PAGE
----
Basically, I ordered Batman #50 almost perfectly. I had almost the exact number of copies I needed to meet immediate demand. Now, that’s not to say someone won’t rush in demanding any and all copies of #50 when I get into the shop on Monday, but for the initial sales window for a new comic (which is primarily its first week of release), I exactly, save for that one remainder, met my local demand. So, no, person on Twitter I muted almost immediately because you seriously cheesed my crackers, I didn’t need to order more, because I ordered just right, thank you very much.

Sorry to go on about this, but the one thing that really makes me angry regarding store stuff is when other people, especially people who don’t know what they’re talking about, try to condescendingly tell me how to do my job. Also, when people seal their comic bags with tape. SO. ANGRY.

• • •

Oh, right, I was going to say something about the Shazam! trailer. Don’t have much to say, really…looks like it’ll be fun, despite my issues with Cap not being called “Cap” anymore. Also, it’s very much the “modern” take on the character, where Cap…er, Shazam is simply Billy in a grown-up body, as opposed to the “classic” version where Billy Batson and Captain Marvel were more or less treated as different people, and even referred to each other as such. Well, I suppose the classic version might have been a little too strange for modern audiences…the Big-starring-Tom-Hanks formula would more likely meet modern expectations for this particular premise. But I’ve gotta say…seeing Billy shout “SHAZAM!” and then transform…that was pretty great to witness in live action.

I’ve got a few old Captain Marvel entries from, egads, 2005 that I’ll need to clean up and link back to in a current post, so someone remind me to do that before the movie comes out.

“Coverless Plus” isn’t a real grade, but IT SHOULD BE.

§ July 18th, 2018 § Filed under collecting, retailing § 3 Comments

So the other day one of my regulars dropped by with a comic book he’d purchased via mail order, and he wanted my opinion on its grade. It was sold (and indeed, the backing board was marked) as a “9.0,” which works out to be Very Fine to Near Mint in Overstreet Price Guide terms. (It should be noted that this was not a Professionally-Graded-Sealed-in-a-Plastic-Slab comic, but a “raw” (as collectors’ cant would have it) funnybook in a mere bag and board in common use amongst we mere mortals.) Anyway, I gave the book a quick once-over and had to break the news that, given the few spine creases, a couple of which were color-breaking, plus some minor rounding/softness at the corners of the spine, this couldn’t be in VF/NM. At best, maybe a low Fine, or perhaps a VG/F if I hadn’t had my Diet Coke that day. (And since I haven’t had a Diet Coke for a few months, that comic’s darn lucky I didn’t grade it Coverless Plus.)

It sounds like he’ll be able to return it, which is good, but this particular interaction did make me feel a little better about my own grading abilities. It’s…not something that comes terribly easily to me, probably the part of the job that feels most like “work” (aside from the whole “taxes” thing, and having to deal with Ian). Mostly, at the previous place of employment, I didn’t do much with the “grading and pricing back issues” thing. That was left to my old boss Ralph, mostly for the sake of consistency in grading standards and price levels, while I mostly focused on…well, everything else regarding said backstock. I’d check for missing issues, pull stuff out of the back, bag ’em and tag ’em, put ’em in alphabetical order in the To Be Priced boxes, and after Ralph priced them all up, I’d put them all away in their appropriate spots. If someone wanted to know a grade on a certain issue, more often than not all I’d have to do if flip the comic over, look at the sticker on the back where Ralph placed the grade, and then happily reply “Sir, this copy of Saga of Crystar Crystal Warrior #6. guest-starring Nightcrawler of the X-Men, is in VF- condition!” and that would be that. I certainly wasn’t unaware of comic conditions, and could do some general grading, but it just wasn’t my main thing at that shop…someone else did that, while I attended to other duties.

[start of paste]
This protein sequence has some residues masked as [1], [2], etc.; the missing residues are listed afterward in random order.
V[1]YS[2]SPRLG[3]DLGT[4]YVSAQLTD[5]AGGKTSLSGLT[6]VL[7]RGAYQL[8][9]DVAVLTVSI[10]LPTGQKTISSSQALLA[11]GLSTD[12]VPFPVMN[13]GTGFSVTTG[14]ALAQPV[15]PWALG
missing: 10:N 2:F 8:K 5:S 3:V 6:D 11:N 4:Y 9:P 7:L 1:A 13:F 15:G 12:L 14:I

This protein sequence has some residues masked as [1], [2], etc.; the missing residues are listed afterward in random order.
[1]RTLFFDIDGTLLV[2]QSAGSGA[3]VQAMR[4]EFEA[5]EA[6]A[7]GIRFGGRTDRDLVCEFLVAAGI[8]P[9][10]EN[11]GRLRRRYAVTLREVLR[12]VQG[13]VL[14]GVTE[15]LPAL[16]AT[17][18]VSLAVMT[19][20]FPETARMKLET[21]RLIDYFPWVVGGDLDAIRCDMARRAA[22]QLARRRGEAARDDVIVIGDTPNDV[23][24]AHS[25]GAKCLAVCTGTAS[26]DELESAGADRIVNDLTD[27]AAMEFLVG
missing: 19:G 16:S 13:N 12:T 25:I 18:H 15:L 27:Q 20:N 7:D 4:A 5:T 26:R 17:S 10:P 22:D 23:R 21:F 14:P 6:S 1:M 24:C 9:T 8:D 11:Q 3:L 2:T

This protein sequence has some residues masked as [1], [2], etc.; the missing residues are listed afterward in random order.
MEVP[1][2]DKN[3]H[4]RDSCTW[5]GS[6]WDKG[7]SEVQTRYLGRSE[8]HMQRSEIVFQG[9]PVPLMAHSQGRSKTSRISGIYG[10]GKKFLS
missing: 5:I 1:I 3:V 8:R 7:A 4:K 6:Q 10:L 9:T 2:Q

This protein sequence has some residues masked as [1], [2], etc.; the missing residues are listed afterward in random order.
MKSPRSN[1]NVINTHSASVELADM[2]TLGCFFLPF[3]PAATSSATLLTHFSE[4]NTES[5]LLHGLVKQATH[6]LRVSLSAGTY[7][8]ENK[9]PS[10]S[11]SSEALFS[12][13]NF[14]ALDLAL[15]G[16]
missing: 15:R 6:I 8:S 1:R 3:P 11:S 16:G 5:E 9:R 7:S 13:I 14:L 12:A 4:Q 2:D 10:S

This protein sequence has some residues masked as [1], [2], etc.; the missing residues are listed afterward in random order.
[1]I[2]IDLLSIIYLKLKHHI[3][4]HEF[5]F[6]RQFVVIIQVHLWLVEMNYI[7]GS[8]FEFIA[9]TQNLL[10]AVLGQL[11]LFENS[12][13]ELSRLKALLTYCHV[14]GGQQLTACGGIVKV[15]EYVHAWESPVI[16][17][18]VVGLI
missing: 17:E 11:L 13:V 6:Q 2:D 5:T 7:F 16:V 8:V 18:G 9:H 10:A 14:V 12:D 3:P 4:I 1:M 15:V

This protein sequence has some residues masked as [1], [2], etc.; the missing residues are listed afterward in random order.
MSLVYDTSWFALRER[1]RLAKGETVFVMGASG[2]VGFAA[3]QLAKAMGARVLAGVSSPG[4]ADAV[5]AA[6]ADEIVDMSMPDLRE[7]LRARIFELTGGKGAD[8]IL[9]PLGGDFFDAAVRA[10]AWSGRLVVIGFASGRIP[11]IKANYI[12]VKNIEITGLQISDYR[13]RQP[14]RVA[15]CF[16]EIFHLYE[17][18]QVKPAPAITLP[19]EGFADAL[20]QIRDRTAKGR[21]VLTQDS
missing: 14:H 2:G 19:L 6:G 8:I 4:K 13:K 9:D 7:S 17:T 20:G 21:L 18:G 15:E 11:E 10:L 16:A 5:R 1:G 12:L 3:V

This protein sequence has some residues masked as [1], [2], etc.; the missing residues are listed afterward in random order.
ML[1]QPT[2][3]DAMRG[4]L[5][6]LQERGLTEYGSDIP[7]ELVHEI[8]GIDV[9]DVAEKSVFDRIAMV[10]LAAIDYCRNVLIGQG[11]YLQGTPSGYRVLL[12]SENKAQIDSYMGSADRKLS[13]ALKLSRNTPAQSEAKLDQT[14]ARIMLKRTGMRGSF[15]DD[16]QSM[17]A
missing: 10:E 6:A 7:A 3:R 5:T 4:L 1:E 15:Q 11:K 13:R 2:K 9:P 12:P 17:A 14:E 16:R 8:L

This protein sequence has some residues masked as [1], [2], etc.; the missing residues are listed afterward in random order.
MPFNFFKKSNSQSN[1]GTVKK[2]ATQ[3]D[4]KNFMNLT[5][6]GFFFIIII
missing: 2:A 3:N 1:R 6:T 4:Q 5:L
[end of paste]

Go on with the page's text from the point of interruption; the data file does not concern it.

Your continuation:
Now that I’m sailing alone on the seas of comics in my own ship…er, store, I can’t depend on Ralph to do that for me anymore. Which isn’t to say I don’t bend his ear once in a while whenever he drops by to ask him some grading questions whenever I find something that stumps me And sometimes he tells me “huh, I’m stumped too,” which makes feel a little better that someone with a lot more direct experience in comic grading can get a bit thrown on occasion. There are so many different things that you weirdos do to your comics that the variety of wear and damage and, um, engine fuel smells, and…er, beginnings of essays that Overstreet’s grading guide never dreamed of, that even old hands need to do a little guesswork and interpretation to put your dime down on a specific condition. It can take a lot of effort, and a not-insignificant amount of concentration, but as time goes by, I think I’m getting better at it. Plus, I find when I do a whole bunch in a row, I get into that “grading groove” and start knocking ’em out at a more reasonable pace.

Don’t get me wrong…grading can be a challenge at times, but it’s still “Mike gets to look at old comics all day and call that his ‘job'” so I guess I shouldn’t be complaining. And as I said, my skills are improving…I’m a long way from calling that comic with the holes punched with a pen through the center and the tape and the missing back cover a Very Fine Plus. I know now that’s clearly no better than a VF.